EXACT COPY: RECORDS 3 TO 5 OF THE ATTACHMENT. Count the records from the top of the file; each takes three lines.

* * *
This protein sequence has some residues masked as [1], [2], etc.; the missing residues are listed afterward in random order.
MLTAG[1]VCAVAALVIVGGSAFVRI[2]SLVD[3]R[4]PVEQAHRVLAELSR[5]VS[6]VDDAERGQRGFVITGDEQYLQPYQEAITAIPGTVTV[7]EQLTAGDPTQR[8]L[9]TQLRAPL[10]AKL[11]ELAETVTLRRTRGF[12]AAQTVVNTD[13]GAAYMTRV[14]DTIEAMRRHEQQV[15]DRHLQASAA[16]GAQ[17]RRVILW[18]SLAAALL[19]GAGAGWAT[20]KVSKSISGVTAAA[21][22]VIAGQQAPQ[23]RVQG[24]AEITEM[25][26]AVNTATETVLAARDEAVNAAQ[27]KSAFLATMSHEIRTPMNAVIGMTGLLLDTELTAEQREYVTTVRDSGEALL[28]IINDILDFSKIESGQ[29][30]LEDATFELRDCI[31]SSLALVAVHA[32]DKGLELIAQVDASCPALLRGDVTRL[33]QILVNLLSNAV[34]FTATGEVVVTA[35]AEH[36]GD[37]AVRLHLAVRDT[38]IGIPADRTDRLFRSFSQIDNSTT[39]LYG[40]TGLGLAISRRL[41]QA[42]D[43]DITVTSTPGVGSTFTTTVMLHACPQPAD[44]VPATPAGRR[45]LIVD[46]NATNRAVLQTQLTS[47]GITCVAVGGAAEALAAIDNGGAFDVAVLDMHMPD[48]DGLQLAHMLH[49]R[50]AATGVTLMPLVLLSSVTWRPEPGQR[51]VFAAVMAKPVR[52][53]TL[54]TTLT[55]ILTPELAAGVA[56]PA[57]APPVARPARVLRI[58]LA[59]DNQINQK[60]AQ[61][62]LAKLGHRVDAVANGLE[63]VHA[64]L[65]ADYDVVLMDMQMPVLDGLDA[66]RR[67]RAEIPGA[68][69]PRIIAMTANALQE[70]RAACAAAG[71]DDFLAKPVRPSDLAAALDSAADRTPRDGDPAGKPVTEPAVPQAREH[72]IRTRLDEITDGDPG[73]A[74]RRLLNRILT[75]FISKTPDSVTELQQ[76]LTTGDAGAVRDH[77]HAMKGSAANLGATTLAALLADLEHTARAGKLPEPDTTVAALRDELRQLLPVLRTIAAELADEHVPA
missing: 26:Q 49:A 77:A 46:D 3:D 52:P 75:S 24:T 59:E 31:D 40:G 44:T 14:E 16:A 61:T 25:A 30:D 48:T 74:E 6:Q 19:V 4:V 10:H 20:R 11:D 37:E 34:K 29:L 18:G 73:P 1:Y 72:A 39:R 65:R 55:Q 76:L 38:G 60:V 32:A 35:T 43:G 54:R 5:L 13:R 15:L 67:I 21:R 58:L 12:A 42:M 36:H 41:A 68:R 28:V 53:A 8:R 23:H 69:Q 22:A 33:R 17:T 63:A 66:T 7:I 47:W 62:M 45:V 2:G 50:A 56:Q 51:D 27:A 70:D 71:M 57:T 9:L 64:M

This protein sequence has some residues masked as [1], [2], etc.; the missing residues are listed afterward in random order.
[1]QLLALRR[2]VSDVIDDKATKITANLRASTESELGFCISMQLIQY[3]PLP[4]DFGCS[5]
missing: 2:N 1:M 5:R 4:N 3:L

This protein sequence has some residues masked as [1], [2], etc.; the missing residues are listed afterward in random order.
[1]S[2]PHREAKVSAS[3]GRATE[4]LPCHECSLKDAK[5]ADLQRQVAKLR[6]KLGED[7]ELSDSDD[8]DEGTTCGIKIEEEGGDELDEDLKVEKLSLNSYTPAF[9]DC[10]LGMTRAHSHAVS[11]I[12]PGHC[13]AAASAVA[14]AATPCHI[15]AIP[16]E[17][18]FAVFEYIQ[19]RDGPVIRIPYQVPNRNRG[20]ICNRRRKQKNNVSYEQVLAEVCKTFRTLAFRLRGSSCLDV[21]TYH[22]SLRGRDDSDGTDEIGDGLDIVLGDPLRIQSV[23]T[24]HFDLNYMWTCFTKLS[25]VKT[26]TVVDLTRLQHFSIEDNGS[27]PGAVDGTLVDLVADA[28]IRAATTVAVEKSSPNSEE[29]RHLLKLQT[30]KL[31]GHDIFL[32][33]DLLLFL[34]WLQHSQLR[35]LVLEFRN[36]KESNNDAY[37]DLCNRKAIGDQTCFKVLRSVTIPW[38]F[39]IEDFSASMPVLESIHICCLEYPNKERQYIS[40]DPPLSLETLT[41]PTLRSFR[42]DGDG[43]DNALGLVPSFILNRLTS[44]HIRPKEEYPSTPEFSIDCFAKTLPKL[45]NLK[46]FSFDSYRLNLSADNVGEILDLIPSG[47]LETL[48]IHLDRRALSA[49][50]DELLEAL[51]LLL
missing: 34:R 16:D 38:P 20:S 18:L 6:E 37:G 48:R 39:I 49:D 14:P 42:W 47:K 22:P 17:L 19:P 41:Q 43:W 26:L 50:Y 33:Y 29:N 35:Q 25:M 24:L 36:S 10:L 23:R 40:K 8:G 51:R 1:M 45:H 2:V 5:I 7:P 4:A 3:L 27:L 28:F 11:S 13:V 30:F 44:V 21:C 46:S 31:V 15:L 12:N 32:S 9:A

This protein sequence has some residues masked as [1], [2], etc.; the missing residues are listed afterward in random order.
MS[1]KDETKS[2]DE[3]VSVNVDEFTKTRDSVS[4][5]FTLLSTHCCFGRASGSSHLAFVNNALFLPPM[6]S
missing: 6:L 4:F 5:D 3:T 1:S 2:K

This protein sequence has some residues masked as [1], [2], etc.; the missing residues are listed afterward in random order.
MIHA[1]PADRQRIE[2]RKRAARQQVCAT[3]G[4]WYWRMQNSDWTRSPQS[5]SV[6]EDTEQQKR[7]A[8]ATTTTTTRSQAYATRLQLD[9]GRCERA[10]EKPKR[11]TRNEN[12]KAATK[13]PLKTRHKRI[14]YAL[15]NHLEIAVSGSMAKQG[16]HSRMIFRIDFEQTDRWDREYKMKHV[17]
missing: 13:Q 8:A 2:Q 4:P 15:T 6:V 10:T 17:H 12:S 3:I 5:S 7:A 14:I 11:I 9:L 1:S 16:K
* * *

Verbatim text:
This protein sequence has some residues masked as [1], [2], etc.; the missing residues are listed afterward in random order.
[1]S[2]PHREAKVSAS[3]GRATE[4]LPCHECSLKDAK[5]ADLQRQVAKLR[6]KLGED[7]ELSDSDD[8]DEGTTCGIKIEEEGGDELDEDLKVEKLSLNSYTPAF[9]DC[10]LGMTRAHSHAVS[11]I[12]PGHC[13]AAASAVA[14]AATPCHI[15]AIP[16]E[17][18]FAVFEYIQ[19]RDGPVIRIPYQVPNRNRG[20]ICNRRRKQKNNVSYEQVLAEVCKTFRTLAFRLRGSSCLDV[21]TYH[22]SLRGRDDSDGTDEIGDGLDIVLGDPLRIQSV[23]T[24]HFDLNYMWTCFTKLS[25]VKT[26]TVVDLTRLQHFSIEDNGS[27]PGAVDGTLVDLVADA[28]IRAATTVAVEKSSPNSEE[29]RHLLKLQT[30]KL[31]GHDIFL[32][33]DLLLFL[34]WLQHSQLR[35]LVLEFRN[36]KESNNDAY[37]DLCNRKAIGDQTCFKVLRSVTIPW[38]F[39]IEDFSASMPVLESIHICCLEYPNKERQYIS[40]DPPLSLETLT[41]PTLRSFR[42]DGDG[43]DNALGLVPSFILNRLTS[44]HIRPKEEYPSTPEFSIDCFAKTLPKL[45]NLK[46]FSFDSYRLNLSADNVGEILDLIPSG[47]LETL[48]IHLDRRALSA[49][50]DELLEAL[51]LLL
missing: 34:R 16:D 38:P 20:S 18:L 6:E 37:G 48:R 39:I 49:D 14:P 42:W 47:K 22:P 17:L 19:P 41:Q 43:W 26:L 50:Y 33:Y 29:N 35:Q 25:M 24:L 36:S 10:L 23:R 40:K 8:G 51:R 1:M 45:H 2:V 5:I 7:P 4:A 3:L 27:L 28:F 11:S 13:V 30:F 44:V 21:C 46:S 31:V 15:L 12:N 32:S 9:A

This protein sequence has some residues masked as [1], [2], etc.; the missing residues are listed afterward in random order.
MS[1]KDETKS[2]DE[3]VSVNVDEFTKTRDSVS[4][5]FTLLSTHCCFGRASGSSHLAFVNNALFLPPM[6]S
missing: 6:L 4:F 5:D 3:T 1:S 2:K

This protein sequence has some residues masked as [1], [2], etc.; the missing residues are listed afterward in random order.
MIHA[1]PADRQRIE[2]RKRAARQQVCAT[3]G[4]WYWRMQNSDWTRSPQS[5]SV[6]EDTEQQKR[7]A[8]ATTTTTTRSQAYATRLQLD[9]GRCERA[10]EKPKR[11]TRNEN[12]KAATK[13]PLKTRHKRI[14]YAL[15]NHLEIAVSGSMAKQG[16]HSRMIFRIDFEQTDRWDREYKMKHV[17]
missing: 13:Q 8:A 2:Q 4:P 15:T 6:V 10:T 17:H 12:S 3:I 5:S 7:A 14:I 11:I 9:L 1:S 16:K